For Immediate Release
October 05, 2010

21,000 Iowans to Lose Medicare Advantage Plans Under Democratic Leaders' Changes

M E M O R A N D U M

To:       Reporters and Editors
Re:       21,000 Iowans losing Medicare Advantage plans
Da:      Tuesday, October 05, 2010

Sen. Chuck Grassley of Iowa today made the following comment on news that about 21,000 Iowans will no longer have access to their Medicare Advantage plans next year.  Grassley is ranking member of the Committee on Finance, with jurisdiction over Medicare.

“Congressional Democrats cut Medicare Advantage in 2008 and overrode a presidential veto to do it. As a result of that and the recent health care overhaul, 920,000 Medicare Advantage beneficiaries will be forced out of their current plan, and more than 21,000 of these beneficiaries live in Iowa.  The Administration’s own chief actuary predicts that the $200 billion in cuts from the new health care law and previous reforms will decrease Medicare Advantage’s projected enrollment by 50 percent between now and 2017. Adding insult to injury is the Secretary of Health and Human Services’ misinforming the public in a speech yesterday that ‘there will be more Medicare Advantage plans to choose from’ in the future. Whether you ask the non-partisan Congressional Budget Office, the Administration’s own chief actuary or read the headlines in your local paper, the facts are indisputable.  Seniors face fewer choices, fewer benefits and higher costs because of the partisan health care overhaul and previous changes to the Medicare program under Democratic leadership.”

The text of today’s Des Moines Register article on the change for 21,000 Iowans follows here.

21,000 Iowans to lose Medicare plans

By DONNELLE ELLER
October 5, 2010

About 21,000 Iowans received notice last week that their insurers would no longer provide their
Medicare Advantage plans in 2011, a state agency said.

With Medicare Advantage, Iowa seniors get their health care insurance through a private company, instead of directly through the government Medicare program. The plans often provide coverage, such as prescription drugs, in addition to medical and hospital coverage.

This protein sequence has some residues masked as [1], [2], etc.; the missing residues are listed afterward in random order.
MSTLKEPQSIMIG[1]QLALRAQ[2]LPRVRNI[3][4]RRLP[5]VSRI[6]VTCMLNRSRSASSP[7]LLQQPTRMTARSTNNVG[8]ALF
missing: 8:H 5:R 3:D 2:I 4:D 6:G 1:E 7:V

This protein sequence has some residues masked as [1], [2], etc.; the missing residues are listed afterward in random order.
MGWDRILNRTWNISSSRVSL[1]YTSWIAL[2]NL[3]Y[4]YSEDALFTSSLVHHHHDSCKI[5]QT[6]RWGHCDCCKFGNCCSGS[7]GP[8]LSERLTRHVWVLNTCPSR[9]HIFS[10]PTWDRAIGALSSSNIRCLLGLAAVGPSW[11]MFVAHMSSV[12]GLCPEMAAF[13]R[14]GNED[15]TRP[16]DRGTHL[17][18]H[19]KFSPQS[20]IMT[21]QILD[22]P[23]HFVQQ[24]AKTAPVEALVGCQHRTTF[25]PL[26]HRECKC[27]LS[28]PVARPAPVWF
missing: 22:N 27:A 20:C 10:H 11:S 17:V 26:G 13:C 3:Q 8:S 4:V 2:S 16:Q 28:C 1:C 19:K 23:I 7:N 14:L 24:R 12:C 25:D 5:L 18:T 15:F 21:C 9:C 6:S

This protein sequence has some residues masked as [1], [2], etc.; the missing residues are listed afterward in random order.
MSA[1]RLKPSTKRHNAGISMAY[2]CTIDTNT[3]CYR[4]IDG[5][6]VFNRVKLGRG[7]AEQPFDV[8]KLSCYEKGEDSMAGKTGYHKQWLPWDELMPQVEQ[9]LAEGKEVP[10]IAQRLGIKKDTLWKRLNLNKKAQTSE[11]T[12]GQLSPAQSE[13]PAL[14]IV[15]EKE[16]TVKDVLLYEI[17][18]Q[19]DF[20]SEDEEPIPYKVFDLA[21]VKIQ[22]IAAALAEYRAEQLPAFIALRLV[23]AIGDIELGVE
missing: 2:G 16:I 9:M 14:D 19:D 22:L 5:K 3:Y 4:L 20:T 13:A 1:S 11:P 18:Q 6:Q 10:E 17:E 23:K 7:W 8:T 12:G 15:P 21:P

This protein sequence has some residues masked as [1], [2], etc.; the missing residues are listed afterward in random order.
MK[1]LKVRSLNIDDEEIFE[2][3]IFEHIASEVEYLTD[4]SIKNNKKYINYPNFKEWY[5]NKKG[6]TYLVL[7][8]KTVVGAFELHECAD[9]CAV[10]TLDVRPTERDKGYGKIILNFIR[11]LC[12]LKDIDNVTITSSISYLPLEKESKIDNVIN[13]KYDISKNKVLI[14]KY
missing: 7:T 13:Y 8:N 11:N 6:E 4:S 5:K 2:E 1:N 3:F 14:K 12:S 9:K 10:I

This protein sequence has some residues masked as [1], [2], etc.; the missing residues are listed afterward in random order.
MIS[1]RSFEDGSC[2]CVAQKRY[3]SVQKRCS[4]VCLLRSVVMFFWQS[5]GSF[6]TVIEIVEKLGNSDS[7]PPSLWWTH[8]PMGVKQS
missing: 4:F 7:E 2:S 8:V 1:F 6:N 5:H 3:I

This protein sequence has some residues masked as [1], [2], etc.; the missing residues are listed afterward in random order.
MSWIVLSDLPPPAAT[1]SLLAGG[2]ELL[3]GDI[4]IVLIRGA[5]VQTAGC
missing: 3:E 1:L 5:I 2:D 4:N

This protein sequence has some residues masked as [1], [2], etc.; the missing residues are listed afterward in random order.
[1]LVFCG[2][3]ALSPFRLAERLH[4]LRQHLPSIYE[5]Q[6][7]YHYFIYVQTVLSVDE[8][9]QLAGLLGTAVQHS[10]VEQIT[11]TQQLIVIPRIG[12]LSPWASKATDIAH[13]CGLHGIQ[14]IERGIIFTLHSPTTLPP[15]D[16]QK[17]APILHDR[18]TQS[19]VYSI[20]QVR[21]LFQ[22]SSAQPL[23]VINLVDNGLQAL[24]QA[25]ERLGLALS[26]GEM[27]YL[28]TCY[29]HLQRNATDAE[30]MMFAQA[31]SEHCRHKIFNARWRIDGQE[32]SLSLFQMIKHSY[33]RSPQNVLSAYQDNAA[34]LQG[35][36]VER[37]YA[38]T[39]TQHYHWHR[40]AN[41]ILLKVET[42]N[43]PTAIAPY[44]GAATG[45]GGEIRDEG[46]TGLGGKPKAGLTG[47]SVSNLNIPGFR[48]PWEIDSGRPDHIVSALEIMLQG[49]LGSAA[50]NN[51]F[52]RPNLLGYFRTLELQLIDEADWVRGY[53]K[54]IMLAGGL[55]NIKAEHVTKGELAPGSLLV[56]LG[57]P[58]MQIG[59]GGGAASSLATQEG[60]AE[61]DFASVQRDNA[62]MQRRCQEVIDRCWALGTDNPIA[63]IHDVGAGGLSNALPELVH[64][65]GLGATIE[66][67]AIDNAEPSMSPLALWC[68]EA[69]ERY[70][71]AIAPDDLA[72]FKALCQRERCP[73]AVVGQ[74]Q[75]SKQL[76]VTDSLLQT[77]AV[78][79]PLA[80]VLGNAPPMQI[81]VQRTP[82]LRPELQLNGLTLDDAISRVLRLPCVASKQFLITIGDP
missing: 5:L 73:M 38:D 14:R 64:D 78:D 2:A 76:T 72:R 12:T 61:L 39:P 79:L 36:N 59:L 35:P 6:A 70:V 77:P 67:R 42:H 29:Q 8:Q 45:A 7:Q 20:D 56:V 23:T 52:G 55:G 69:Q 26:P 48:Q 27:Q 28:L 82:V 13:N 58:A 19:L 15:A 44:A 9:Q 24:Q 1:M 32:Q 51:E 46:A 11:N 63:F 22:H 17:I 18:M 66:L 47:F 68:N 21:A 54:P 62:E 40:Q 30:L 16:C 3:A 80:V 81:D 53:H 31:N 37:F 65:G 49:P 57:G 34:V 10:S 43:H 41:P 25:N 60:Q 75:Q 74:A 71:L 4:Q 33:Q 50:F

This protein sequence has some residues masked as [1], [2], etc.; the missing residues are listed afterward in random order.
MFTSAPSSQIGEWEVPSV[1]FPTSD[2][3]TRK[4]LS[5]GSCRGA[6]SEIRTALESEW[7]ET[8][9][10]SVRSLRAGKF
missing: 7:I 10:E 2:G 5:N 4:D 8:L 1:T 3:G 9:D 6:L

Insurers were required to notify members by Saturday that they will no longer contract with
Medicare to provide plans, said Iowa's Senior Health Insurance Information Program.

Iowans who received notice that their plans will no longer continue can join a new Medicare Advantage plan or return to original Medicare.

"You are still in the Medicare program no matter what you choose," said Kris Gross, director of the state senior health insurance program.

Iowans should consider joining a prescription drug plan if they return to original Medicare, Gross said.

Next year, Iowa will have 13 fewer stand-alone Medicare prescription drug plans, the state said.
About 1,230 Iowans were notified last week their prescription drug plans would not be renewed.

Insurers are required to notify Iowans by Oct. 31 if their prescription drug plans will change. Gross said some Iowans will be shifted into new prescription drug plans and should carefully read their annual notice of change to ensure the plans still fit their needs.

Iowans should make decisions about their Medicare and prescription drug plans by Dec. 31, but Gross urges residents to make decisions earlier. Iowans can begin enrolling Nov. 15.

For more information about Medicare and prescription drug coverage, call (800) 351-4664.
Or Iowans can go to Medicare.gov to compare plans.